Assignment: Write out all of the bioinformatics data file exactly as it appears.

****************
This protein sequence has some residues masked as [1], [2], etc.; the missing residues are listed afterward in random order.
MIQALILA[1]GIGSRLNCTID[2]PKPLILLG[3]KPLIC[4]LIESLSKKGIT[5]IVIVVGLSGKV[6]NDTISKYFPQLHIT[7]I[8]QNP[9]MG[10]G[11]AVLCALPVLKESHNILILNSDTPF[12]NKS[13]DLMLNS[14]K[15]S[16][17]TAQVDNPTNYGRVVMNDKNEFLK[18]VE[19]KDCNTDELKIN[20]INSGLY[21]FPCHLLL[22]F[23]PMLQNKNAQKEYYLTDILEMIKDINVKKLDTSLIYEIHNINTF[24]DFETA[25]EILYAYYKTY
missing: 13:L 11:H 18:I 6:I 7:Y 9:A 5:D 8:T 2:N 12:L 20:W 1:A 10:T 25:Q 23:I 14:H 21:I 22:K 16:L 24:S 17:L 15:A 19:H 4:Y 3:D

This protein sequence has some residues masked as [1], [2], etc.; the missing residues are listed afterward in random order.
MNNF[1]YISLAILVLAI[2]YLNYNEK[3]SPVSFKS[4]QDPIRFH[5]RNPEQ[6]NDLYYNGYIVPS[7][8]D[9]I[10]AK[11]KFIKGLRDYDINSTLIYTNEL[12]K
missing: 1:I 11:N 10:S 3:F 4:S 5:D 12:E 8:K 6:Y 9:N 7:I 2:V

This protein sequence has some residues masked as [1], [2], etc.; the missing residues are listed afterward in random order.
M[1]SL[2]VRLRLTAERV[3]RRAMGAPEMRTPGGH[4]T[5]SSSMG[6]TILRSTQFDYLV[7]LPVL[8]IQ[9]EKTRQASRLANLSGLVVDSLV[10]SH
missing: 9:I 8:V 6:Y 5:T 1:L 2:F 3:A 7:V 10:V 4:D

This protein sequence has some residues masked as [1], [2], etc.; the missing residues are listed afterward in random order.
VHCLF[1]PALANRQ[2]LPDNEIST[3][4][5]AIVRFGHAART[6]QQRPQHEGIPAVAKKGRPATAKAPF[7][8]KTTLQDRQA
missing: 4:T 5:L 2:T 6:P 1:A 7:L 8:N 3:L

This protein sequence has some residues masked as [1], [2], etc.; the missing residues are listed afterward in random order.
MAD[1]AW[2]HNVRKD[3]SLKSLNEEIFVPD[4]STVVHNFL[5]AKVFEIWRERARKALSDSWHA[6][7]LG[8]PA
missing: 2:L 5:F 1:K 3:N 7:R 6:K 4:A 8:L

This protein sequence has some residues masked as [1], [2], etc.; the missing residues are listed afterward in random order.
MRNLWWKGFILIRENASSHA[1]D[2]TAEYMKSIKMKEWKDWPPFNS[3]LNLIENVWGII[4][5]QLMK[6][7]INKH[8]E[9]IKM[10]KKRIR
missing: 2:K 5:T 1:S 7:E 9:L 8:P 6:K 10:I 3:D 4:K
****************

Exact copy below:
This protein sequence has some residues masked as [1], [2], etc.; the missing residues are listed afterward in random order.
MIQALILA[1]GIGSRLNCTID[2]PKPLILLG[3]KPLIC[4]LIESLSKKGIT[5]IVIVVGLSGKV[6]NDTISKYFPQLHIT[7]I[8]QNP[9]MG[10]G[11]AVLCALPVLKESHNILILNSDTPF[12]NKS[13]DLMLNS[14]K[15]S[16][17]TAQVDNPTNYGRVVMNDKNEFLK[18]VE[19]KDCNTDELKIN[20]INSGLY[21]FPCHLLL[22]F[23]PMLQNKNAQKEYYLTDILEMIKDINVKKLDTSLIYEIHNINTF[24]DFETA[25]EILYAYYKTY
missing: 13:L 11:H 18:I 6:I 7:Y 9:A 5:D 8:T 2:N 12:L 20:W 1:A 10:T 25:Q 23:I 14:H 21:I 22:K 16:L 24:S 17:L 15:A 19:H 4:Y 3:D

This protein sequence has some residues masked as [1], [2], etc.; the missing residues are listed afterward in random order.
MNNF[1]YISLAILVLAI[2]YLNYNEK[3]SPVSFKS[4]QDPIRFH[5]RNPEQ[6]NDLYYNGYIVPS[7][8]D[9]I[10]AK[11]KFIKGLRDYDINSTLIYTNEL[12]K
missing: 1:I 11:N 10:S 3:F 4:S 5:D 12:E 8:K 6:Y 9:N 7:I 2:V

This protein sequence has some residues masked as [1], [2], etc.; the missing residues are listed afterward in random order.
M[1]SL[2]VRLRLTAERV[3]RRAMGAPEMRTPGGH[4]T[5]SSSMG[6]TILRSTQFDYLV[7]LPVL[8]IQ[9]EKTRQASRLANLSGLVVDSLV[10]SH
missing: 9:I 8:V 6:Y 5:T 1:L 2:F 3:A 7:V 10:V 4:D

This protein sequence has some residues masked as [1], [2], etc.; the missing residues are listed afterward in random order.
VHCLF[1]PALANRQ[2]LPDNEIST[3][4][5]AIVRFGHAART[6]QQRPQHEGIPAVAKKGRPATAKAPF[7][8]KTTLQDRQA
missing: 4:T 5:L 2:T 6:P 1:A 7:L 8:N 3:L

This protein sequence has some residues masked as [1], [2], etc.; the missing residues are listed afterward in random order.
MAD[1]AW[2]HNVRKD[3]SLKSLNEEIFVPD[4]STVVHNFL[5]AKVFEIWRERARKALSDSWHA[6][7]LG[8]PA
missing: 2:L 5:F 1:K 3:N 7:R 6:K 4:A 8:L

This protein sequence has some residues masked as [1], [2], etc.; the missing residues are listed afterward in random order.
MRNLWWKGFILIRENASSHA[1]D[2]TAEYMKSIKMKEWKDWPPFNS[3]LNLIENVWGII[4][5]QLMK[6][7]INKH[8]E[9]IKM[10]KKRIR
missing: 2:K 5:T 1:S 7:E 9:L 8:P 6:K 10:I 3:D 4:K